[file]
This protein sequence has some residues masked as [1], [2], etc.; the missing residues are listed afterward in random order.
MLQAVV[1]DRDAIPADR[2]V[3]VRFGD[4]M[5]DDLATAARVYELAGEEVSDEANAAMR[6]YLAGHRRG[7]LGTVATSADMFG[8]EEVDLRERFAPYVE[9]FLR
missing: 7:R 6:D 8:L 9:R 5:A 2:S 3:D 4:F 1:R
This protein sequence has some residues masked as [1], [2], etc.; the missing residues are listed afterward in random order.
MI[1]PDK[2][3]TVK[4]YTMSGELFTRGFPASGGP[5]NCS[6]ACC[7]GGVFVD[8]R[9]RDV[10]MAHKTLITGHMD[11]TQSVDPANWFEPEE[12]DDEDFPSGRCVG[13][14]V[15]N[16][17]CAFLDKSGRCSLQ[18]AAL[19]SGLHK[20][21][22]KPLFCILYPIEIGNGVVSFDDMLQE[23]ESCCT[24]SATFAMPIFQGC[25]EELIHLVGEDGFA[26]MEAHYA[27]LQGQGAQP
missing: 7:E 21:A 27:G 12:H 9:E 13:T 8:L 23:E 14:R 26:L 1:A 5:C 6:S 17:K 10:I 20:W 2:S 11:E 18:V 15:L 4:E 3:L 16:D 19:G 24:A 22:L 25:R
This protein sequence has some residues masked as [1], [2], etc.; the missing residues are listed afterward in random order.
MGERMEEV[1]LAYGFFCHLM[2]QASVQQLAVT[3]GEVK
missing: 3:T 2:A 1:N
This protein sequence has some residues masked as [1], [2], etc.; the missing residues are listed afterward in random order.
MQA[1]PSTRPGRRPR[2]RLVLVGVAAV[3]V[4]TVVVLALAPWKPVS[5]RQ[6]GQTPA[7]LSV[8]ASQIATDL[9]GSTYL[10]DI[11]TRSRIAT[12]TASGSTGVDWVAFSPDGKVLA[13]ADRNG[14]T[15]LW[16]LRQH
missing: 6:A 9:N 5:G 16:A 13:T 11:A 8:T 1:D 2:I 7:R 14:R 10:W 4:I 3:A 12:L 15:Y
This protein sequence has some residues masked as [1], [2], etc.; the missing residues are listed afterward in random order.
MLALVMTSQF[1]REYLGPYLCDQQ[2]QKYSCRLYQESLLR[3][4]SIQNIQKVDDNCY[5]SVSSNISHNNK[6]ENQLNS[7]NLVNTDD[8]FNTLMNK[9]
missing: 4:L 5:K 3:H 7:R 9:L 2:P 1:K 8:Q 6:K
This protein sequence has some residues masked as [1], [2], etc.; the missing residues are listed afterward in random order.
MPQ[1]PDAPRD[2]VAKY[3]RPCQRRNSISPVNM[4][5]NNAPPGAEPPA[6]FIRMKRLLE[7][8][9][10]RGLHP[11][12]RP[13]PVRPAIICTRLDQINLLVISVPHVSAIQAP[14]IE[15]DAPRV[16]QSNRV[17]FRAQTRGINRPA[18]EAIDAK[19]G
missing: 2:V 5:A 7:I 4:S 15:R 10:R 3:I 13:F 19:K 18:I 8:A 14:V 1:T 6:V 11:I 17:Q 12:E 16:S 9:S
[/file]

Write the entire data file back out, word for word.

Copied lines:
This protein sequence has some residues masked as [1], [2], etc.; the missing residues are listed afterward in random order.
MLQAVV[1]DRDAIPADR[2]V[3]VRFGD[4]M[5]DDLATAARVYELAGEEVSDEANAAMR[6]YLAGHRRG[7]LGTVATSADMFG[8]EEVDLRERFAPYVE[9]FLR
missing: 7:R 6:D 8:L 9:R 5:A 2:S 3:D 4:F 1:R
This protein sequence has some residues masked as [1], [2], etc.; the missing residues are listed afterward in random order.
MI[1]PDK[2][3]TVK[4]YTMSGELFTRGFPASGGP[5]NCS[6]ACC[7]GGVFVD[8]R[9]RDV[10]MAHKTLITGHMD[11]TQSVDPANWFEPEE[12]DDEDFPSGRCVG[13][14]V[15]N[16][17]CAFLDKSGRCSLQ[18]AAL[19]SGLHK[20][21][22]KPLFCILYPIEIGNGVVSFDDMLQE[23]ESCCT[24]SATFAMPIFQGC[25]EELIHLVGEDGFA[26]MEAHYA[27]LQGQGAQP
missing: 7:E 21:A 27:G 12:H 9:E 13:T 8:L 23:E 14:R 26:L 1:A 5:C 6:S 17:K 10:I 20:W 2:S 11:E 18:V 15:L 4:E 3:L 16:D 19:G 24:A 22:L 25:R
This protein sequence has some residues masked as [1], [2], etc.; the missing residues are listed afterward in random order.
MGERMEEV[1]LAYGFFCHLM[2]QASVQQLAVT[3]GEVK
missing: 3:T 2:A 1:N
This protein sequence has some residues masked as [1], [2], etc.; the missing residues are listed afterward in random order.
MQA[1]PSTRPGRRPR[2]RLVLVGVAAV[3]V[4]TVVVLALAPWKPVS[5]RQ[6]GQTPA[7]LSV[8]ASQIATDL[9]GSTYL[10]DI[11]TRSRIAT[12]TASGSTGVDWVAFSPDGKVLA[13]ADRNG[14]T[15]LW[16]LRQH
missing: 6:A 9:N 5:G 16:A 13:T 11:A 8:T 1:D 2:I 7:R 14:R 10:W 4:I 3:A 12:L 15:Y
This protein sequence has some residues masked as [1], [2], etc.; the missing residues are listed afterward in random order.
MLALVMTSQF[1]REYLGPYLCDQQ[2]QKYSCRLYQESLLR[3][4]SIQNIQKVDDNCY[5]SVSSNISHNNK[6]ENQLNS[7]NLVNTDD[8]FNTLMNK[9]
missing: 4:L 5:K 3:H 7:R 9:L 2:P 1:K 8:Q 6:K
This protein sequence has some residues masked as [1], [2], etc.; the missing residues are listed afterward in random order.
MPQ[1]PDAPRD[2]VAKY[3]RPCQRRNSISPVNM[4][5]NNAPPGAEPPA[6]FIRMKRLLE[7][8][9][10]RGLHP[11][12]RP[13]PVRPAIICTRLDQINLLVISVPHVSAIQAP[14]IE[15]DAPRV[16]QSNRV[17]FRAQTRGINRPA[18]EAIDAK[19]G
missing: 2:V 5:A 7:I 4:S 15:R 10:R 3:I 13:F 19:K 18:I 8:A 14:V 1:T 6:V 11:I 17:Q 12:E 16:S 9:S